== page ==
The Phony War On Pornography

Posted in Katin/IPCRESS Blog, Mind Control by Katin on January 9, 2008

Written by Katin for IPCRESS Blog

There was a brief struggle against the porn industry during the 70s. Led by elements of the Feminist movement, they correctly saw this as a sexual/political issue. Andrea Dworkin, one of the most vocal anti-porn Feminists, produced some influential material analyzing the porn culture, but her work was largely undermined by her strident Anti-Male message which led her effort off-track. The problem, of course, wasn’t “Men,” but the Establishment and its plan to promote porn culture for specific political-cultural purposes. The Feminists appeared to be using the issue of pornography merely as a means to attack Men. This greatly minimized the effectiveness of their argument and blinded them to the coming assault being prepared by the Establishment.

As the 70s came to a close, the porn industry saw itself sitting on the edge of an enormous boom. This boom was to be driven by the emerging video industry, which at this time was still in its infancy. Early videotape machines for consumers were still over $1,000, but with the invention of the cheaper VHS format, they knew it wasn’t going to be long before these prices would fall considerably. By the end of the 80s, the industry had settled on the VHS format, machines were affordable, and the pornographic video industry began to hit its stride. But, in order to make this happen, it was necessary to brush aside the remnants of any Feminist opposition. This was cleverly accomplished by transforming the debate on porn, rather than changing anything about pornography itself.

For several decades, pornography was seen as a Womans’ issue. A sexual issue. It was capable of producing certain social and psychological effects and was considered exploitive and tasteless. By the end of the 80s, the Establishment had been able to change this from a debate on Sexuality to a debate on Freedom of Speech. Suddenly, pornography was a civil rights issue! And the government was able to establish itself as pornography’s staunchest defender. Probably the most illustrative Puppet Theater put on for the masses was the series of lawsuits involving Larry Flynt and Hustler Magazine. Flynt was lionized in the 1997 movie, The People vs. Larry Flynt, which depicted him as fighting against the government and for the rights of ordinary Americans. This highly-romanticized history starred an especially engaging Woody Harrelson as a cute and mischievous Flynt fighting assassins and the Supreme Court. His most famous cases had nothing to do with pornography, however. The Falwell Case was about a libel charge, as was the case involving Kathy Keaton in 1976. His other highly-publicized case was in 1983 relating to his refusal to name a source for the John Delorean/FBI surveillance tapes which he had. Other issues arose out of Flynt’s courtroom antics. His endless battle with First Ammendment issues was merely one method which was later exploited to convince people that the real “problem” with pornography was the Constitutional rights of the pornographer to produce and market this material. The nature of what pornography IS was no longer a matter for discussion. The Feminists had not only been obliterated as a threatening force, but their decimated ranks had now been infiltrated by the outstandingly foolish “Sex-Positive Femisnists,” who maintained that they had every “right” to enjoy pornography as Men did, and that this entertainment was somehow empowering and liberating. With the opposition now so thoroughly undermined, the porn industry was able to consolidate support within the political and business sectors and raise production to levels never imagined back in the 50s and 60s. At one point during the 90s it was claimed that first-time VCR owners chose a porn movie as their initial rental 75% of the time. Even the decision between Beta and VHS was made on the basis of demands set by the enormous porn-video industry (VHS tape had a much higher Fast Forward speed than Beta: an important feature for viewing porn.)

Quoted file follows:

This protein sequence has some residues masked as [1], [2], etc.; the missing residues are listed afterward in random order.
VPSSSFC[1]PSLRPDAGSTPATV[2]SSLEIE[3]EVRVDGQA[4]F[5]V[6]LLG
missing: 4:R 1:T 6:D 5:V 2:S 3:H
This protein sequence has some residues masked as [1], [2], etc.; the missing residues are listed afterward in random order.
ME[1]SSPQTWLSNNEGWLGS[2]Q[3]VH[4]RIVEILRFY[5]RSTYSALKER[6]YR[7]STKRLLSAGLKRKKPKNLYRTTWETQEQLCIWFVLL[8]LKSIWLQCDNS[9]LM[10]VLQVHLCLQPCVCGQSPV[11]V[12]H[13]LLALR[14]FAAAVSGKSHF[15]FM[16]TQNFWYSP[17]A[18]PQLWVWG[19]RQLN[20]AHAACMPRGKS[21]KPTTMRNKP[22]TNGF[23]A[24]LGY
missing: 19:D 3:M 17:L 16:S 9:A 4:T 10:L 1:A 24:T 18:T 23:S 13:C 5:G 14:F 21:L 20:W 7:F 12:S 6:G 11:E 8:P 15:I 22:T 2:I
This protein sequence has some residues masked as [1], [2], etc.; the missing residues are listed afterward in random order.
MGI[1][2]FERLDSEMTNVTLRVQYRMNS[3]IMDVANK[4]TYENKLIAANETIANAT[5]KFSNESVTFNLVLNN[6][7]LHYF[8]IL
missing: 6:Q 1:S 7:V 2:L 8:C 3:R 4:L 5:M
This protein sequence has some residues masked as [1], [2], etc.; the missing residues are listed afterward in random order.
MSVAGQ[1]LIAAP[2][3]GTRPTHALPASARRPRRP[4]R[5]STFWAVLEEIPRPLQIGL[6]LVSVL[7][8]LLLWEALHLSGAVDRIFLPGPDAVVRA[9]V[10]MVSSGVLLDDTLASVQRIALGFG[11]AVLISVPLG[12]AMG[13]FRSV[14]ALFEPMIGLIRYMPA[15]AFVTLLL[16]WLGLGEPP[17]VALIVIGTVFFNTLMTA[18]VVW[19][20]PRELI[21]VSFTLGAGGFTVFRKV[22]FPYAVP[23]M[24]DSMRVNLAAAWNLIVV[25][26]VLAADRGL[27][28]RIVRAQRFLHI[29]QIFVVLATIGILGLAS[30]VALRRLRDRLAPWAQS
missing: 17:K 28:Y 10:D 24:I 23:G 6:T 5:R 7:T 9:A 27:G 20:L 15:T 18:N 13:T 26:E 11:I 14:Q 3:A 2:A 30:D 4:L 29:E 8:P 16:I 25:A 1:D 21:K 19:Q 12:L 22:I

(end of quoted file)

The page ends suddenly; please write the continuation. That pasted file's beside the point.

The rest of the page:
With the Feminists out of the picture, the Establishment was able to move the “Porn Debate” to more religious grounds. Now, anyone trying to voice objections to the highly-protected porn industry is immediately labeled a “Puritan” or a “Religious Moralist.” Of course, the Religious Right have long been dupes for the Establishment, so the “debate” and any possible opposition was now safely contained. These days, any argument against porn has to be twisted into the pre-arranged context provided by politicians, pornographers themselves, or other Establishment stooges; which is that the nature of pornography is simply NOT up for discussion. The socio-political implications of pornography are NOT up for discussion. Of course, any discussion of Aesthetics and taste is entirely NOT up for discussion. All that IS up for discussion are the First Ammendment rights of the pornography industry.

And behind this obviously staged debate between the phony libertines and the religious extremists is a government which has wholeheartedly supported the porn empire every step of the way.

This essay is reprinted from my other blog, for anyone who cares.

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